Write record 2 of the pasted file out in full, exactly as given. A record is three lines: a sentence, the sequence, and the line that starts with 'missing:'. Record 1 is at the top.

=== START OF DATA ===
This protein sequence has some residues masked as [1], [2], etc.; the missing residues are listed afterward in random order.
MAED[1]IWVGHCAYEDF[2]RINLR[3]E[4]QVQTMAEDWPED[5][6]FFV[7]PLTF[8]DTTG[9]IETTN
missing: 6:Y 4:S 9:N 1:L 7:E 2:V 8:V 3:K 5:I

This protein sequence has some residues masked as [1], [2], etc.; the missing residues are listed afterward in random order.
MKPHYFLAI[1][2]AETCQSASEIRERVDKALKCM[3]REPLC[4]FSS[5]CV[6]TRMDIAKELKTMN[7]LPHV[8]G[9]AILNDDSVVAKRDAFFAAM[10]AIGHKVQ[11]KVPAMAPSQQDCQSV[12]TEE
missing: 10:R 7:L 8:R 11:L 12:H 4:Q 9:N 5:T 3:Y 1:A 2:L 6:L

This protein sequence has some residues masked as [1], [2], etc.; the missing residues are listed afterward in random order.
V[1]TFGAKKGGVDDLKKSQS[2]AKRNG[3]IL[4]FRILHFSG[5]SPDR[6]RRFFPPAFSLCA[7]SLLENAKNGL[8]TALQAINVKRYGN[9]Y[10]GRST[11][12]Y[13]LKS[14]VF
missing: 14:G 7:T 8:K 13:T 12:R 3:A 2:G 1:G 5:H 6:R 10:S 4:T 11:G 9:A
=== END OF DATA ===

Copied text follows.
This protein sequence has some residues masked as [1], [2], etc.; the missing residues are listed afterward in random order.
MKPHYFLAI[1][2]AETCQSASEIRERVDKALKCM[3]REPLC[4]FSS[5]CV[6]TRMDIAKELKTMN[7]LPHV[8]G[9]AILNDDSVVAKRDAFFAAM[10]AIGHKVQ[11]KVPAMAPSQQDCQSV[12]TEE
missing: 10:R 7:L 8:R 11:L 12:H 4:Q 9:N 5:T 3:Y 1:A 2:L 6:L